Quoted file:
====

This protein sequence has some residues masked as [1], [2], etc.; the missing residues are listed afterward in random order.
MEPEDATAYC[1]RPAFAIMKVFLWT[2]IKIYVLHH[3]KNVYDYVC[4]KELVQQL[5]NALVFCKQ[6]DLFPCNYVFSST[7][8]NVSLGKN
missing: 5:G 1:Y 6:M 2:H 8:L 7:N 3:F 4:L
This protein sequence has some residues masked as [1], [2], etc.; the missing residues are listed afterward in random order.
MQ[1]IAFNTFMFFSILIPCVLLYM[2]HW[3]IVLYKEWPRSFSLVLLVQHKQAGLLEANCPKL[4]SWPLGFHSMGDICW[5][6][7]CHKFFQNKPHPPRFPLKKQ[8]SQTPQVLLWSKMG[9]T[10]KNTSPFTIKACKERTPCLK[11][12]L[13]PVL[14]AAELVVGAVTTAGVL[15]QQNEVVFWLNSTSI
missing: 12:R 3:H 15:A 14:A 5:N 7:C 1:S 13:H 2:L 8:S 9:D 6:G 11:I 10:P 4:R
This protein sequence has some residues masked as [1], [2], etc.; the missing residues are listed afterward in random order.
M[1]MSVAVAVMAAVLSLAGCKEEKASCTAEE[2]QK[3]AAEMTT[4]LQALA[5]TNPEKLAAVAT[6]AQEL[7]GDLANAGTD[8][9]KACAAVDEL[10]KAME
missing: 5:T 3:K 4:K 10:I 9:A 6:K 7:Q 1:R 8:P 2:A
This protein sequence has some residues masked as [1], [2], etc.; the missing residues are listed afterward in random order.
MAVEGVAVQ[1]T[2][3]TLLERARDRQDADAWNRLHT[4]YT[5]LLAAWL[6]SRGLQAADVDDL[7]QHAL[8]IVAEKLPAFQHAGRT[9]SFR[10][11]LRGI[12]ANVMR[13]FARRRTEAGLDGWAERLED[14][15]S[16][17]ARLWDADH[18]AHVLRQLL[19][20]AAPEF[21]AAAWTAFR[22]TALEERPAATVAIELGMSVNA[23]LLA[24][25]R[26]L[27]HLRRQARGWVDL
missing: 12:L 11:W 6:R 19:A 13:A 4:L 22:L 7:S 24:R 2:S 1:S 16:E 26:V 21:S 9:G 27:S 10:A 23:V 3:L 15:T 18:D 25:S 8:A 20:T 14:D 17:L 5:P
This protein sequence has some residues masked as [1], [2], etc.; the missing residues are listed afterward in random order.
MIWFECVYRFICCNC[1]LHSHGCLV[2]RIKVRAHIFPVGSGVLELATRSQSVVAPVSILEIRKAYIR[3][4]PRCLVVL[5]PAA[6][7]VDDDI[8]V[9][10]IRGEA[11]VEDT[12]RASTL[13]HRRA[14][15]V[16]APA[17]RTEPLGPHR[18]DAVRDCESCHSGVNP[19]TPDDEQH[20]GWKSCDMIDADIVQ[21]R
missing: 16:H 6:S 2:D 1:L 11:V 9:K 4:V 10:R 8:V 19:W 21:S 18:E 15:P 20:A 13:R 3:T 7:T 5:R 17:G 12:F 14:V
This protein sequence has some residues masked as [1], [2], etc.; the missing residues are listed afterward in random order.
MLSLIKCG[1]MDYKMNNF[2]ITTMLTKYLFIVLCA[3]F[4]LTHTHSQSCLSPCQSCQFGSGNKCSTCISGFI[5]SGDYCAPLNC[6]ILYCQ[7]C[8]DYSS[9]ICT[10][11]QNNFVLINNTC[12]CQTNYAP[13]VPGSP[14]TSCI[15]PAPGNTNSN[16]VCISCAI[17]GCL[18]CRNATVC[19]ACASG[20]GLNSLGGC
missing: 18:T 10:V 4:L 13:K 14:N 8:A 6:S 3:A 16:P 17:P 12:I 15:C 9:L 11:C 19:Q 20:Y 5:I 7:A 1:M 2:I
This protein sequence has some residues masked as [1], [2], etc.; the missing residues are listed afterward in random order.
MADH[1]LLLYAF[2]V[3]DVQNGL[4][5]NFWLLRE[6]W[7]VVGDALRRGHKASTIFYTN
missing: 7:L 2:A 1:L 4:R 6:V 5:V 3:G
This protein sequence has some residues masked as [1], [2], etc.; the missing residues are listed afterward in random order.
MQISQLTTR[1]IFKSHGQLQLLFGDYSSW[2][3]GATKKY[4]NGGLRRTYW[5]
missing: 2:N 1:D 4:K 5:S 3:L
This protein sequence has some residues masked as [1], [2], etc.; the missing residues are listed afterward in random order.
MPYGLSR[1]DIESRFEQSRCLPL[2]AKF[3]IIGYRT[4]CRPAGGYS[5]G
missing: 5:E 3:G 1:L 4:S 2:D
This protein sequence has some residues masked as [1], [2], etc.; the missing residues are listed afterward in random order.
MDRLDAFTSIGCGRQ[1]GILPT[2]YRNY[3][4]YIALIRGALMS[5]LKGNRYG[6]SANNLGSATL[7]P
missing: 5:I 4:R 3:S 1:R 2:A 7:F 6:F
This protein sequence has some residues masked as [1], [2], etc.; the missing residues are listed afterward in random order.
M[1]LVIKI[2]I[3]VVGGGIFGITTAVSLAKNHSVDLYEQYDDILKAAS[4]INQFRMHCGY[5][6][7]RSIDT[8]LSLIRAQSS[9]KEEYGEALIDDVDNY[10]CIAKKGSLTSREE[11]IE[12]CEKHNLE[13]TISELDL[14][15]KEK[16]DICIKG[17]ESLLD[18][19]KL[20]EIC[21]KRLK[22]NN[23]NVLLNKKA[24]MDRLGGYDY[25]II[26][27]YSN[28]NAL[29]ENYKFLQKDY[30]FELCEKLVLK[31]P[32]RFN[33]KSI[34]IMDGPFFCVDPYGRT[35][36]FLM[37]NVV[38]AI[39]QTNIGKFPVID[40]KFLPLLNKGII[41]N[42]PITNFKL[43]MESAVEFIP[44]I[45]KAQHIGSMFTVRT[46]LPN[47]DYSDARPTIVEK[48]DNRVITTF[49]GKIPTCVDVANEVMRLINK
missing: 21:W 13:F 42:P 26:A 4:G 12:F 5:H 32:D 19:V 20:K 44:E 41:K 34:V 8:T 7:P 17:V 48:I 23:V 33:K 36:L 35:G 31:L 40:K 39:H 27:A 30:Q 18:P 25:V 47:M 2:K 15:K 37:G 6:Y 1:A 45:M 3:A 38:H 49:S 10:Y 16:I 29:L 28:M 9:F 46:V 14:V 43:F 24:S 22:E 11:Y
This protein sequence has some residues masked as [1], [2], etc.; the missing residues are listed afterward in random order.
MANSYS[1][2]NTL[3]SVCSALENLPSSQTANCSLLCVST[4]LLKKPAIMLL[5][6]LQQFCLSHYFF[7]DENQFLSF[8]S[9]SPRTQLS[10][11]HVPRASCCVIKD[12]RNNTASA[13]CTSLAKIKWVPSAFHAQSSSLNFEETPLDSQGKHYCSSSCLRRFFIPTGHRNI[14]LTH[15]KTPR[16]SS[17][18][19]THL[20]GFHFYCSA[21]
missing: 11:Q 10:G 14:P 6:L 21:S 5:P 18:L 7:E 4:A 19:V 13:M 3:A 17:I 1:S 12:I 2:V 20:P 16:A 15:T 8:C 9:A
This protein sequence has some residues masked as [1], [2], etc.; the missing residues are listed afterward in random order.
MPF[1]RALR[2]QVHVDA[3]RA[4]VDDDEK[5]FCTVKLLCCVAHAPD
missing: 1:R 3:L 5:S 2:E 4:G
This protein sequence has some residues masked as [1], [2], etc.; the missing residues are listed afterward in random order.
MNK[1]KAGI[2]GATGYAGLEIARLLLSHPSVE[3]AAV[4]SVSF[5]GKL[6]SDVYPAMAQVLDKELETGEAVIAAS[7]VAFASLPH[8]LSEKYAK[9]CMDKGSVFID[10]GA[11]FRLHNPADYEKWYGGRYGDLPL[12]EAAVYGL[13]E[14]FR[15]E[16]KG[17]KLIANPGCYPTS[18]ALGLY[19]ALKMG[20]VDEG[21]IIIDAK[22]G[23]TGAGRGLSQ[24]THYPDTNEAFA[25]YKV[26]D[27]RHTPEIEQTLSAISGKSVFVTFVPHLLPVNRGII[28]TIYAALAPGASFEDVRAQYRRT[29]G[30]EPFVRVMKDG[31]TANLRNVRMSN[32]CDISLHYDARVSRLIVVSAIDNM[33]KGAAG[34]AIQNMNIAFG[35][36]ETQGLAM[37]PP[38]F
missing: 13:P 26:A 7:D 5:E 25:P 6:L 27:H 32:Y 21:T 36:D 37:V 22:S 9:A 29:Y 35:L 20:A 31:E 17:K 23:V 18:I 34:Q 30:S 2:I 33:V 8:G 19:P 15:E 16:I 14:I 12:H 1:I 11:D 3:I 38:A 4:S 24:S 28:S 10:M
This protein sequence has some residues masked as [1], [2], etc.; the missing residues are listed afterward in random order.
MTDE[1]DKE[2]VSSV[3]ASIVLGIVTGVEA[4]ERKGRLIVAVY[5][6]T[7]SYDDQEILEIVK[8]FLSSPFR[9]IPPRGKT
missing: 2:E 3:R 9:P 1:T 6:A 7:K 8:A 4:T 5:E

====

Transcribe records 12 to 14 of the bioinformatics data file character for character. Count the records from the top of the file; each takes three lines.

This protein sequence has some residues masked as [1], [2], etc.; the missing residues are listed afterward in random order.
MANSYS[1][2]NTL[3]SVCSALENLPSSQTANCSLLCVST[4]LLKKPAIMLL[5][6]LQQFCLSHYFF[7]DENQFLSF[8]S[9]SPRTQLS[10][11]HVPRASCCVIKD[12]RNNTASA[13]CTSLAKIKWVPSAFHAQSSSLNFEETPLDSQGKHYCSSSCLRRFFIPTGHRNI[14]LTH[15]KTPR[16]SS[17][18][19]THL[20]GFHFYCSA[21]
missing: 11:Q 10:G 14:P 6:L 21:S 5:P 18:L 7:E 4:A 19:V 13:M 3:A 17:I 1:S 12:I 2:V 20:P 16:A 15:T 8:C 9:A
This protein sequence has some residues masked as [1], [2], etc.; the missing residues are listed afterward in random order.
MPF[1]RALR[2]QVHVDA[3]RA[4]VDDDEK[5]FCTVKLLCCVAHAPD
missing: 1:R 3:L 5:S 2:E 4:G
This protein sequence has some residues masked as [1], [2], etc.; the missing residues are listed afterward in random order.
MNK[1]KAGI[2]GATGYAGLEIARLLLSHPSVE[3]AAV[4]SVSF[5]GKL[6]SDVYPAMAQVLDKELETGEAVIAAS[7]VAFASLPH[8]LSEKYAK[9]CMDKGSVFID[10]GA[11]FRLHNPADYEKWYGGRYGDLPL[12]EAAVYGL[13]E[14]FR[15]E[16]KG[17]KLIANPGCYPTS[18]ALGLY[19]ALKMG[20]VDEG[21]IIIDAK[22]G[23]TGAGRGLSQ[24]THYPDTNEAFA[25]YKV[26]D[27]RHTPEIEQTLSAISGKSVFVTFVPHLLPVNRGII[28]TIYAALAPGASFEDVRAQYRRT[29]G[30]EPFVRVMKDG[31]TANLRNVRMSN[32]CDISLHYDARVSRLIVVSAIDNM[33]KGAAG[34]AIQNMNIAFG[35][36]ETQGLAM[37]PP[38]F
missing: 13:P 26:A 7:D 5:E 25:P 6:L 27:H 32:Y 21:T 36:D 37:V 22:S 9:A 29:Y 35:L 20:A 31:E 17:K 23:V 18:I 34:Q 30:S 2:I 33:V 8:G 19:P 15:E 16:I 14:I 12:H 1:I 11:D 3:I 38:A 4:S 24:S 28:S 10:M